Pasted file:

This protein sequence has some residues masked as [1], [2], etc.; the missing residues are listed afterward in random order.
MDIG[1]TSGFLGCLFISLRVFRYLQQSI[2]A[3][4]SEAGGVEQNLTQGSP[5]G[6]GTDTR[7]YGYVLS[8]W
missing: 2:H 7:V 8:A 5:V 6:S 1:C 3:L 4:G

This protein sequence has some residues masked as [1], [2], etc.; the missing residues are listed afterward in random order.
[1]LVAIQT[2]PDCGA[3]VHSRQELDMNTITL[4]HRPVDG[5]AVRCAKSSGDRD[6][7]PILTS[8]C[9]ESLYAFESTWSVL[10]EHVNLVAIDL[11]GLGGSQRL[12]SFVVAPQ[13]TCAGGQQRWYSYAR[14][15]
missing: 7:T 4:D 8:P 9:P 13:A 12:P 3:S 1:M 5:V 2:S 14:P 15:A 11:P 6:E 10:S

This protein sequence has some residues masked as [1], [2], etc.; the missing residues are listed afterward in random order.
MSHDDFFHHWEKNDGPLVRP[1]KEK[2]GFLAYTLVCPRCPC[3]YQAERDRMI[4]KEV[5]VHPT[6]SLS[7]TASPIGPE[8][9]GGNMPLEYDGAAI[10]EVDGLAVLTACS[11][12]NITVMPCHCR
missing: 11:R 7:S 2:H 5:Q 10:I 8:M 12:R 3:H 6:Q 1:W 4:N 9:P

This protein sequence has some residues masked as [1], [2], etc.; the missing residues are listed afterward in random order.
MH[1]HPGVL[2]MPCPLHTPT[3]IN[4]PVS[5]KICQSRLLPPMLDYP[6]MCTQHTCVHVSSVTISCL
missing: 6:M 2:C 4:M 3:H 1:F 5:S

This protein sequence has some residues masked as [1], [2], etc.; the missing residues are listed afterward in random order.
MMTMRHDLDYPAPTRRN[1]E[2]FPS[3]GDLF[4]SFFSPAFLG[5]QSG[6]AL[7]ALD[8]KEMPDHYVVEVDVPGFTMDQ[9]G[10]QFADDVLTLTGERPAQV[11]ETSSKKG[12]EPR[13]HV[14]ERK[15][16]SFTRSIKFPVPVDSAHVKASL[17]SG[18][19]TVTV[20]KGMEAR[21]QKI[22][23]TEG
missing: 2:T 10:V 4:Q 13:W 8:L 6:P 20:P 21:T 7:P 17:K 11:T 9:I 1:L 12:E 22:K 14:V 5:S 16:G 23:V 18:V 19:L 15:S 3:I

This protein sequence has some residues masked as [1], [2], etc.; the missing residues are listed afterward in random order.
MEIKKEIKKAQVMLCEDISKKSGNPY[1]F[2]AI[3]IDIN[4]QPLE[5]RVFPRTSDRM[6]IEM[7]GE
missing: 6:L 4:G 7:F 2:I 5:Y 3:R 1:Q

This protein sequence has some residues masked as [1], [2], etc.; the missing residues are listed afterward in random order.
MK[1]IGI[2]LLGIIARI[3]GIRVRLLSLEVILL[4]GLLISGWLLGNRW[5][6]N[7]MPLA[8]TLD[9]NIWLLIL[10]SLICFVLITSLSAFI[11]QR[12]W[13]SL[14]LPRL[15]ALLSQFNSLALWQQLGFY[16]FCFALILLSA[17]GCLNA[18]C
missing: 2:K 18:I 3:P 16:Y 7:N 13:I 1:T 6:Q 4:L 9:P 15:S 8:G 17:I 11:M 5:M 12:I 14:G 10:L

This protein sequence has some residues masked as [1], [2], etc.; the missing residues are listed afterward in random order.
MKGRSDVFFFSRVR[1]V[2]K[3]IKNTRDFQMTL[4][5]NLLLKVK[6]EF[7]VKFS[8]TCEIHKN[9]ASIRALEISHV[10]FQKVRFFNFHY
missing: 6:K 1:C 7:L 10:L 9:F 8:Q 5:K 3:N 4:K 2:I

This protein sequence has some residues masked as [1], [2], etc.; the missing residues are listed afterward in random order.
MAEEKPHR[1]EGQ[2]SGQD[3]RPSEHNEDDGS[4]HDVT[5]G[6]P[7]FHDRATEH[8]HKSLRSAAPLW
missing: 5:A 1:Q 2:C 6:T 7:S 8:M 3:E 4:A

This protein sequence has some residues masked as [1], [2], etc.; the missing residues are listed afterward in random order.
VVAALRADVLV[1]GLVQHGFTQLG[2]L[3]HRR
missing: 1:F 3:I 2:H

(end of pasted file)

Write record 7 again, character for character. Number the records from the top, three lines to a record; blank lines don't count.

This protein sequence has some residues masked as [1], [2], etc.; the missing residues are listed afterward in random order.
MK[1]IGI[2]LLGIIARI[3]GIRVRLLSLEVILL[4]GLLISGWLLGNRW[5][6]N[7]MPLA[8]TLD[9]NIWLLIL[10]SLICFVLITSLSAFI[11]QR[12]W[13]SL[14]LPRL[15]ALLSQFNSLALWQQLGFY[16]FCFALILLSA[17]GCLNA[18]C
missing: 2:K 18:I 3:P 16:Y 7:N 13:I 1:T 6:Q 4:L 9:P 15:S 8:G 17:I 11:M 5:M 12:I 14:G 10:L